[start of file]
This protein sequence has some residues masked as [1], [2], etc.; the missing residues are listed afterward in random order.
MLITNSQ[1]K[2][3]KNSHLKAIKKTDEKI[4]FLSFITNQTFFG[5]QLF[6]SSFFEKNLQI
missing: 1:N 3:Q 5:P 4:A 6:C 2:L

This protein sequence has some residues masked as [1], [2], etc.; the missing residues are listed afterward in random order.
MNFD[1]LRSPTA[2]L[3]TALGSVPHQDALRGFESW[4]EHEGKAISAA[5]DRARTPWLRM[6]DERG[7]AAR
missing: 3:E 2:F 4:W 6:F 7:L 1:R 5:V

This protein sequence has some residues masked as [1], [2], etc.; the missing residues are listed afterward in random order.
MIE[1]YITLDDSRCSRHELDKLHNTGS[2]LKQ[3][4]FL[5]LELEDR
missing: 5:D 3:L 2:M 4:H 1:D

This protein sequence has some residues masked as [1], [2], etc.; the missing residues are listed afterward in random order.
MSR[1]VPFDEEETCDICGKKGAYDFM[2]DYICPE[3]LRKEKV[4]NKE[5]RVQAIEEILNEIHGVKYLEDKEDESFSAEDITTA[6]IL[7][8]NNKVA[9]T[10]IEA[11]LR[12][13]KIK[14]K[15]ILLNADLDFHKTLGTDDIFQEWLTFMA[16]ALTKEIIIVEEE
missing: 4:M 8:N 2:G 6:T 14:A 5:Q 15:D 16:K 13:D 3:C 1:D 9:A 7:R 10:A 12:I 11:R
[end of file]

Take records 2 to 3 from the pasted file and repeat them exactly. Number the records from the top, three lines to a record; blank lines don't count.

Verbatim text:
This protein sequence has some residues masked as [1], [2], etc.; the missing residues are listed afterward in random order.
MNFD[1]LRSPTA[2]L[3]TALGSVPHQDALRGFESW[4]EHEGKAISAA[5]DRARTPWLRM[6]DERG[7]AAR
missing: 3:E 2:F 4:W 6:F 7:L 1:R 5:V

This protein sequence has some residues masked as [1], [2], etc.; the missing residues are listed afterward in random order.
MIE[1]YITLDDSRCSRHELDKLHNTGS[2]LKQ[3][4]FL[5]LELEDR
missing: 5:D 3:L 2:M 4:H 1:D